Buddhism. This is the predominant religion in Macau. However, while most of the region’s inhabitants strongly believe in Buddhism, only a few of them practice it occasionally. Nonetheless, both Buddhism and folk religions comprise 92% of the region’s total population.
A Buddhist Shrine
Harmony, Order, and Humanity
Taoism Celestial Master, Zhang Daoling founded the Way of the Celestial Masters in 142 AD, a sect of Taoism. Some sects call Zhang, Ge Xuan, Sa Shoujian, and Xu Xun, the "Four Celestial Masters". Taoism blends several different ancient Chinese religious traditions and shamanism. Its rituals are focused on harmony and order in humanity, one’s inner world, and nature. They also practice meditation and rituals to 16 different deities. The current Celestial Master lives in Taiwan.
Taoist monks (called daoshi) perform extremely complex rites, and a single ritual may sometimes imbibe several other rituals, too. The ceremony may include chants, dances, and playing wind and percussion instruments.
These three faiths find their expression in the A-Ma Temple.
Tao in Chinese
A UNESCO World Heritage Site
As the oldest temple in Macau, A-Ma remains, to this day, almost untouched from the time when it was first built by fishermen in 1488 (under the Ming Dynasty). Depending on which side you entered it, A-Ma weaves its way upward to the top of a knoll named Barra Hill.
This temple is more of a religious and cultural village with many adjoining, separate sections, including a Memorial Arch. The five sections are:
- The Gate Pavilion. Guarded by two stone lions, this Gate has a roof parapet that resembles a dragon boat. Its facade is marked with artisanal works of animals and displays of historical allegories. Inside, you pass through a footpath with writing on the walls, all in Chinese characters, telling stories and poems. You wish there would be a hidden sound system so that you could listen to the calm chants of the words on the stone.
- The Hall of Benevolence. This hall, built in 1488, is the oldest of A-Ma’s six pavilions. It was dedicated to Tin-Hau, Empress of the Heavens, who is believed to be the most adulated goddess in the world. Everywhere her followers went, they built temples in her name. There is even a temple dedicated to her in California. The real Tin Hau was Lín Mòniáng (Silent Girl). She was born in 960 A.D. to the Lín family. As a baby, she rarely cried. Her family was fisherfolk, and she studied Taoism, practiced Buddhism, and worked as a weaver.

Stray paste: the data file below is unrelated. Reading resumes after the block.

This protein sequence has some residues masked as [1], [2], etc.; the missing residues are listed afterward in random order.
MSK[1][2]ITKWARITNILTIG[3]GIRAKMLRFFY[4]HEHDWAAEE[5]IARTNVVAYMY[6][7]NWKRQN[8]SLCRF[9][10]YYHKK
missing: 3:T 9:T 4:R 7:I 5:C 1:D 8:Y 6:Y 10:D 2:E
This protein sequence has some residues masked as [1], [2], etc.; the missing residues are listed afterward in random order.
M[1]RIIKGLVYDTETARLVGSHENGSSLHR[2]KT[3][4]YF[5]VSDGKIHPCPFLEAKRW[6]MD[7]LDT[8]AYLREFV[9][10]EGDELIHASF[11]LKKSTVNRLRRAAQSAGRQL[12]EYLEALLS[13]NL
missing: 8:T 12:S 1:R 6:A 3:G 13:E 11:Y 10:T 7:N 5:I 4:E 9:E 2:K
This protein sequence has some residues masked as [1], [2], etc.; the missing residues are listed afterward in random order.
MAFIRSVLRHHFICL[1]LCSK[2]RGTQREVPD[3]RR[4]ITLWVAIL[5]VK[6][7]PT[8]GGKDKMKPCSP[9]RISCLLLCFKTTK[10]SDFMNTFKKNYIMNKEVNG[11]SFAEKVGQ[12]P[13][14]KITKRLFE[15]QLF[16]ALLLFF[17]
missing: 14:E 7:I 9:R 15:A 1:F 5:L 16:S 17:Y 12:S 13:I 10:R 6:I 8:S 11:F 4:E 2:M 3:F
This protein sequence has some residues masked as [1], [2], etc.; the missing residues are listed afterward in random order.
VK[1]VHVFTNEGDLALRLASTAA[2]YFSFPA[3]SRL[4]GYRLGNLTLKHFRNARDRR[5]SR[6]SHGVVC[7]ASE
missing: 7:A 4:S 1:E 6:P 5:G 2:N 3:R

One day her father and brothers were at sea when a tempestuous typhoon struck. Mòniáng while weaving, suddenly she fell into a trance. She is believed to have astral traveled to rescue her family, one by one, at sea. In the midst of such a state her mother awoke her, whereupon she dropped one of her brothers. The next day, her father and all her brothers returned, except for one -- the one she had dropped in her trance. All the other fishermen who were also out at sea at the time never returned either. At age 27, Mòniáng ascended into heaven.
Stories and Poems in Stone
- Prayer Hall. Also called the First Palace of the Holy Mountain, this hall stands in front of the Hall of Benevolence. It was built in 1605 to also honor Tin hou, Goddess of seafarers. It has lovely lattice windows and roof ridges curled upwards at the ends, resembling a dragon boat.
- Zhengjiao Chanlin Pavilion. This Buddhist pavilion is usually considered to be the most striking pavilion of all, in beauty and design. It includes a shrine dedicated to Tin Hou, plus a retreat home. Its ornate facade gate has complex sculptures carved on its wall. In the temple yard, a boat is engraved on a rock, symbolizing a Fukien embarkation scene. The Fukienese are believed to be the first-ever inhabitants of Macau, and most of them were fishermen by profession. This is why Tin Hau was their goddess.